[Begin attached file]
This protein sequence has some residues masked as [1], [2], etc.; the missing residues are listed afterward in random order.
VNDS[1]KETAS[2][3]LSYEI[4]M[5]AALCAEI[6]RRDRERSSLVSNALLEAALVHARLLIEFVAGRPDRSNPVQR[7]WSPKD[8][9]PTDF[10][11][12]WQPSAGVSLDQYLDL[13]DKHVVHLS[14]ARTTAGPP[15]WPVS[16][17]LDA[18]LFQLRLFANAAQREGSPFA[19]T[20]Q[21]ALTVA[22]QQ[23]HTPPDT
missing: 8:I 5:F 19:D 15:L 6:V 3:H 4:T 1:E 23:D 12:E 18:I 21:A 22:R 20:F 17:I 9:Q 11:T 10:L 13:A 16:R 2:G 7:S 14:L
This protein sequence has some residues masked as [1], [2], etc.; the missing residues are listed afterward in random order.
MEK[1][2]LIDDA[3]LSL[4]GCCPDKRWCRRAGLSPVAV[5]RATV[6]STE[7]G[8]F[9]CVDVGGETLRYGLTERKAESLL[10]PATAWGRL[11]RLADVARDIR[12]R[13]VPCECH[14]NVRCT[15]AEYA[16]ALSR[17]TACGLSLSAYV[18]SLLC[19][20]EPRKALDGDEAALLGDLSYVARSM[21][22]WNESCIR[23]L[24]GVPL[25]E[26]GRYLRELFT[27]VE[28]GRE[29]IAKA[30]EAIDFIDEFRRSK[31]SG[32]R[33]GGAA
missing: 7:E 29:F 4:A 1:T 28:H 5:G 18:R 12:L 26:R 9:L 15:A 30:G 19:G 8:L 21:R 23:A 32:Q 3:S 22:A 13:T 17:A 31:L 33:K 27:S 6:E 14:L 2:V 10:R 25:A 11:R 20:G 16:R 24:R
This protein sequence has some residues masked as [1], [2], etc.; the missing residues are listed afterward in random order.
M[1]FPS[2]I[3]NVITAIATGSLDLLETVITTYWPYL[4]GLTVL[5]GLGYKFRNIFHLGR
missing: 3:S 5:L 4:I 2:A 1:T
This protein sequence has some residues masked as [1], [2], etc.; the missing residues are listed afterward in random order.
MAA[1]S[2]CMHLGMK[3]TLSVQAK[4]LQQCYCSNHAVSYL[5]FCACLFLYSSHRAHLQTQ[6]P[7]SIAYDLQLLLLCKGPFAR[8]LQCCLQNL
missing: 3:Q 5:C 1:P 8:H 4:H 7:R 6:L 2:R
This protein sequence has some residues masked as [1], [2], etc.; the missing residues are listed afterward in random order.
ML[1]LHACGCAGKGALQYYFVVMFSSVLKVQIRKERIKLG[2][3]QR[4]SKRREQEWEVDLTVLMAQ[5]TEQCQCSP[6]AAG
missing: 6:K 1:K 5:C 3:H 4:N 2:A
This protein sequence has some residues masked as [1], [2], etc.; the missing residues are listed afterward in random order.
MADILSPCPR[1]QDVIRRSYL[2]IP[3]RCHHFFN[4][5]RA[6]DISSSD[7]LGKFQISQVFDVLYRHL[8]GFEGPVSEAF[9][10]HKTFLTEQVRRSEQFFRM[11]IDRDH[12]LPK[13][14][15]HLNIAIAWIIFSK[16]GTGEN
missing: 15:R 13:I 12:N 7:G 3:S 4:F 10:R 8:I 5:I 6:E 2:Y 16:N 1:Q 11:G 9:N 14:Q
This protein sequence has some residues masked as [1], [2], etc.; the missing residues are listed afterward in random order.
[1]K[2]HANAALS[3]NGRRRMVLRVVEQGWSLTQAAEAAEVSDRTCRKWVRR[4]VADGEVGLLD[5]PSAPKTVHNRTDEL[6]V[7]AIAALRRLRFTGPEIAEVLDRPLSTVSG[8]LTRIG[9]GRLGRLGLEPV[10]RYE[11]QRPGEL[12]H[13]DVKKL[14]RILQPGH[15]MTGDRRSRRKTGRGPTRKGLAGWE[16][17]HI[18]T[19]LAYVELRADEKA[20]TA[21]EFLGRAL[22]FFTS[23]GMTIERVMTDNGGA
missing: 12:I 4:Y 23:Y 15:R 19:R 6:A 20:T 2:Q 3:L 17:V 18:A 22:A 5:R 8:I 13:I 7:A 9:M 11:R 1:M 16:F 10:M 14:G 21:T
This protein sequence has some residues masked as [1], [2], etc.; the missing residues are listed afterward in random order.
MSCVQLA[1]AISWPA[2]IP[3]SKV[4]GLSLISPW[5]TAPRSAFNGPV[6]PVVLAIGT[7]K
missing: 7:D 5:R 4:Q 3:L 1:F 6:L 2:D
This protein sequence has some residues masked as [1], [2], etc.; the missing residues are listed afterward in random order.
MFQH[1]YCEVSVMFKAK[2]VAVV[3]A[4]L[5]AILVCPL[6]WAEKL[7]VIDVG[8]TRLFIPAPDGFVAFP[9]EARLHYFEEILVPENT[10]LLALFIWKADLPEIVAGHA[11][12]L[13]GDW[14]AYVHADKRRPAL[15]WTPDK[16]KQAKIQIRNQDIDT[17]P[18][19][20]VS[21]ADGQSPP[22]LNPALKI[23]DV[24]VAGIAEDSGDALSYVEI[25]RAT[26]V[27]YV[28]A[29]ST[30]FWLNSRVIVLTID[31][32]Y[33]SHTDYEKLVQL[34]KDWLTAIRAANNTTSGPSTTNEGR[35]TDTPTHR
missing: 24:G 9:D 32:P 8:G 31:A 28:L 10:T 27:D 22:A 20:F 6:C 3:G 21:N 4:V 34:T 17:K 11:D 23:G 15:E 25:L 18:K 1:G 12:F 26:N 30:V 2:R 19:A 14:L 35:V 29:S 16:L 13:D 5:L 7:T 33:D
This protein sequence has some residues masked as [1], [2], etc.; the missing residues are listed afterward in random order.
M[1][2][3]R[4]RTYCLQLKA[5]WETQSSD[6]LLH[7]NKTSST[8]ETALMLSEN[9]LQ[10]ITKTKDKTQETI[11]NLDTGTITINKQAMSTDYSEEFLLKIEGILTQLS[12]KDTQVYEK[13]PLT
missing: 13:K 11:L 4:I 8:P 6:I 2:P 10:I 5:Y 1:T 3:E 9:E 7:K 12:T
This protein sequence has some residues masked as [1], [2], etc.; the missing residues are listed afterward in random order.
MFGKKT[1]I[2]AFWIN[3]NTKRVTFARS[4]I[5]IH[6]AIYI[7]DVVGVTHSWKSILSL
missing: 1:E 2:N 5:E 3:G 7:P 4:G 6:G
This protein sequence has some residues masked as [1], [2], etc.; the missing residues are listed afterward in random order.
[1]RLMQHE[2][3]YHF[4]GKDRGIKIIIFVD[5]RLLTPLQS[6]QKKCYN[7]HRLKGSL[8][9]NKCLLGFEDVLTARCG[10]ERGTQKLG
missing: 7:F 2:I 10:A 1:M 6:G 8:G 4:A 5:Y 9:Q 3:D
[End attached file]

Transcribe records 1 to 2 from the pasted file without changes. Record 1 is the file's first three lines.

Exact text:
This protein sequence has some residues masked as [1], [2], etc.; the missing residues are listed afterward in random order.
VNDS[1]KETAS[2][3]LSYEI[4]M[5]AALCAEI[6]RRDRERSSLVSNALLEAALVHARLLIEFVAGRPDRSNPVQR[7]WSPKD[8][9]PTDF[10][11][12]WQPSAGVSLDQYLDL[13]DKHVVHLS[14]ARTTAGPP[15]WPVS[16][17]LDA[18]LFQLRLFANAAQREGSPFA[19]T[20]Q[21]ALTVA[22]QQ[23]HTPPDT
missing: 8:I 5:F 19:D 15:L 6:V 3:H 4:T 1:E 23:D 12:E 18:I 21:A 22:R 20:F 17:I 9:Q 11:T 10:L 13:A 16:R 2:G 7:S 14:L
This protein sequence has some residues masked as [1], [2], etc.; the missing residues are listed afterward in random order.
MEK[1][2]LIDDA[3]LSL[4]GCCPDKRWCRRAGLSPVAV[5]RATV[6]STE[7]G[8]F[9]CVDVGGETLRYGLTERKAESLL[10]PATAWGRL[11]RLADVARDIR[12]R[13]VPCECH[14]NVRCT[15]AEYA[16]ALSR[17]TACGLSLSAYV[18]SLLC[19][20]EPRKALDGDEAALLGDLSYVARSM[21][22]WNESCIR[23]L[24]GVPL[25]E[26]GRYLRELFT[27]VE[28]GRE[29]IAKA[30]EAIDFIDEFRRSK[31]SG[32]R[33]GGAA
missing: 7:E 29:F 4:A 1:T 28:H 5:G 18:R 12:L 26:R 9:L 15:A 30:G 19:G 8:L 21:R 23:A 32:Q 3:S 22:A 13:T 17:A 31:L 33:K 27:S 6:E 14:L 2:V 10:R 25:A 11:R 20:G 16:R 24:R